IF indeed the country’s lawmakers have the heart and mind for the good health of the Filipino people, they ought to come up with substantial and meaningful tobacco legislation.
Hopefully, a news report listing the “dangers” of smoking raises the cue for concerned government authorities to pick up the ball while the COVID-19 pandemic terrorizes the world.
Dr. Delyuzar M. Ked, a lecturer at the University of North Sumatra, said smoking cigarettes could lower immunity and increases the risk of being exposed to the dreaded virus.
A member of the North Sumatra Regional Research Council, Ked said smoking also reduces the movement of vibrating hairs (cilia) in the respiratory tract, raising susceptibility to chronic infections.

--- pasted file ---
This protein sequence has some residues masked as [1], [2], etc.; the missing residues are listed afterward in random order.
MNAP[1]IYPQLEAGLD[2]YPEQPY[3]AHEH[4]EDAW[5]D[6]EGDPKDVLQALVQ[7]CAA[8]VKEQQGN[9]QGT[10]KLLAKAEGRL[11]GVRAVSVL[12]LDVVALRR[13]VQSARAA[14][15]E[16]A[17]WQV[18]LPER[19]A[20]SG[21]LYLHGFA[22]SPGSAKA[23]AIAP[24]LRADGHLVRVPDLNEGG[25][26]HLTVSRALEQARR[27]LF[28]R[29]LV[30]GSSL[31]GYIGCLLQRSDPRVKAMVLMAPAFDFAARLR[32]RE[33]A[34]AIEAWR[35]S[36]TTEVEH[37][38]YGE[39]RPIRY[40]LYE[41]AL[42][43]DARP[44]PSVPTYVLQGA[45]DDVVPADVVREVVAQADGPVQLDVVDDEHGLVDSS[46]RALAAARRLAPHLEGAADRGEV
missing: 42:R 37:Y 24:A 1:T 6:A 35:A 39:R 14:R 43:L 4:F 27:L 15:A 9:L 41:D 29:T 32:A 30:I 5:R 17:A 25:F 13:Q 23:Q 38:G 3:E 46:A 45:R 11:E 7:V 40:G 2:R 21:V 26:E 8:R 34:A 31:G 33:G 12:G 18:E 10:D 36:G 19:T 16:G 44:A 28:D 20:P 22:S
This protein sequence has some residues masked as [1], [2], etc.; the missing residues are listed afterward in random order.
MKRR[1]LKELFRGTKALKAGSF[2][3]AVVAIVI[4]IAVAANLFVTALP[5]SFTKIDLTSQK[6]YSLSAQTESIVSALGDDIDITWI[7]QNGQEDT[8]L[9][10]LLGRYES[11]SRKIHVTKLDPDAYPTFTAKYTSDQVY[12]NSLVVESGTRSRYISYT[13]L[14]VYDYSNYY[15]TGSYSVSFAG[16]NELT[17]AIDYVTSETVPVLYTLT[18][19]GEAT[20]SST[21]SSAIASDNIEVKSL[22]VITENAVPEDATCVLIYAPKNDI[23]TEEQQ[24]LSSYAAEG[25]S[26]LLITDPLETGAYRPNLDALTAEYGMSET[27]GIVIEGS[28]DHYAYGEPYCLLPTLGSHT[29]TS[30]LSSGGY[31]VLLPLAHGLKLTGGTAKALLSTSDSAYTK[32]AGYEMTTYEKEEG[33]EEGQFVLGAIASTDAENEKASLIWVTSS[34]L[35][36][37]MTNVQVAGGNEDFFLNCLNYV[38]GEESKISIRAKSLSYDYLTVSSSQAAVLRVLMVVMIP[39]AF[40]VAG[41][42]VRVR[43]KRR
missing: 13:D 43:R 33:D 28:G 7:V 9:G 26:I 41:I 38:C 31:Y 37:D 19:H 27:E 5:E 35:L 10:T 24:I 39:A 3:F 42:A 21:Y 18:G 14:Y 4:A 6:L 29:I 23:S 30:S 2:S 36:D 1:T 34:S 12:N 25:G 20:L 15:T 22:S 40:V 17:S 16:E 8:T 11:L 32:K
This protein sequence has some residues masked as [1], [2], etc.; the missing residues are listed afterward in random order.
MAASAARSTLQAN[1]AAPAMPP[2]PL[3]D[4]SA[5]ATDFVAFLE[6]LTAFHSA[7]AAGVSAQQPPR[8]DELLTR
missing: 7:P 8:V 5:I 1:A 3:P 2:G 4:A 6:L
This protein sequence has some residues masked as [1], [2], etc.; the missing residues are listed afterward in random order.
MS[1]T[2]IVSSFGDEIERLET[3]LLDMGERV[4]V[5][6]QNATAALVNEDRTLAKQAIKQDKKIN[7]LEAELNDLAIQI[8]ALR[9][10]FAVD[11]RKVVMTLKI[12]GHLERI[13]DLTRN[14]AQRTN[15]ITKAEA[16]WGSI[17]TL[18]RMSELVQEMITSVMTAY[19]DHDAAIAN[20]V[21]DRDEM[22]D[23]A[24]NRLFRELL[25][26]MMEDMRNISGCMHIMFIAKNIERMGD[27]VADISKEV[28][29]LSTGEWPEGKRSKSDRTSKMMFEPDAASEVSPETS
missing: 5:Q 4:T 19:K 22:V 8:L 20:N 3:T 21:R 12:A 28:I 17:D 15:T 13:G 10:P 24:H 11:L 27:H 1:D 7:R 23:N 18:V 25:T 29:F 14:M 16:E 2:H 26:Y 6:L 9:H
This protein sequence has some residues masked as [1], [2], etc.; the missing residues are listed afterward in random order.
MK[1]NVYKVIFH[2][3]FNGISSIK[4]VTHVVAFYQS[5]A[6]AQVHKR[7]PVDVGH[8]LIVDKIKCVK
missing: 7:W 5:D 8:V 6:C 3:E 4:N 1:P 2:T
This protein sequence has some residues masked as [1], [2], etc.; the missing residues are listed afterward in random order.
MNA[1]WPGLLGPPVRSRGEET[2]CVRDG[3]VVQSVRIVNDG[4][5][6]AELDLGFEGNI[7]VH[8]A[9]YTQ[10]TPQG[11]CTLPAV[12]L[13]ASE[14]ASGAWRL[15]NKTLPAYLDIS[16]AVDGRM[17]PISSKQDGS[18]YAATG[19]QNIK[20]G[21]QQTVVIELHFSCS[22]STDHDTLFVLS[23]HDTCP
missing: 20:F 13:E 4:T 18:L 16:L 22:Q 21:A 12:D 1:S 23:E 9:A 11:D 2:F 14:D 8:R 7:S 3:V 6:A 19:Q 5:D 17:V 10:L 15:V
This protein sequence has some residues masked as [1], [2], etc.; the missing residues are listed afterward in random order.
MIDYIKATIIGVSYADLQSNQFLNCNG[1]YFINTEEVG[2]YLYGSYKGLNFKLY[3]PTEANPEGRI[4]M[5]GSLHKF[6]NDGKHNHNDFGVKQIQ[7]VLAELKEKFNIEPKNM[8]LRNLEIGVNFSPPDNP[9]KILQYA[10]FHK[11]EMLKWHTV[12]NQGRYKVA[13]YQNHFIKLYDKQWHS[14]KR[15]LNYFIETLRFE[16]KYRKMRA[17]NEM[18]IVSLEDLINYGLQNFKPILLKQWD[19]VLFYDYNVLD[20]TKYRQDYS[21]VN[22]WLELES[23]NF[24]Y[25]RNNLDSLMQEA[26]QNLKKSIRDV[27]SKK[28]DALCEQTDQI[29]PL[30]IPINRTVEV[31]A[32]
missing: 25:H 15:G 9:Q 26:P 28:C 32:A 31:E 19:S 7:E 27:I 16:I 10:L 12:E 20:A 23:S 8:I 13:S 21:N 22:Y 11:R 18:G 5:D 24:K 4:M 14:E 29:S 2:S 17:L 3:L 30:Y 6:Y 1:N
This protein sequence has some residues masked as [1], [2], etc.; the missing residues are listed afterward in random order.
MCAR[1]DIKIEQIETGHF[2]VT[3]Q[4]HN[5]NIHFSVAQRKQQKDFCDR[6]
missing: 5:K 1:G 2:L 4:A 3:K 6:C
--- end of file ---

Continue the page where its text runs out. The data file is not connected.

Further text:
“Hence, if you are infected with COVID-19, you will be susceptible to respiratory tissue disorders, with more severe symptoms,” according to the university lecturer.
Not only that. Cigarette smoking also disrupts blood vessels and increases the risk of their narrowing that can hinder heart functioning or cause coronary artery disorders.
In addition, other blood vessel disorders could cause heart attacks or narrowing of the heart muscle tissue or called myocardial infarction or MCI.
By 2030, reports said that some 70 percent of deaths caused by smoking will occur in developing countries across the globe.
A major headache of government and health authorities throughout the world, including impoverished Philippines, smoking causes emphysema, lung cancer and other illnesses.
A welcome news, the warning of Dr. Ked must encourage the authorities, including members Congress, to intensify the nationwide campaign against smoking.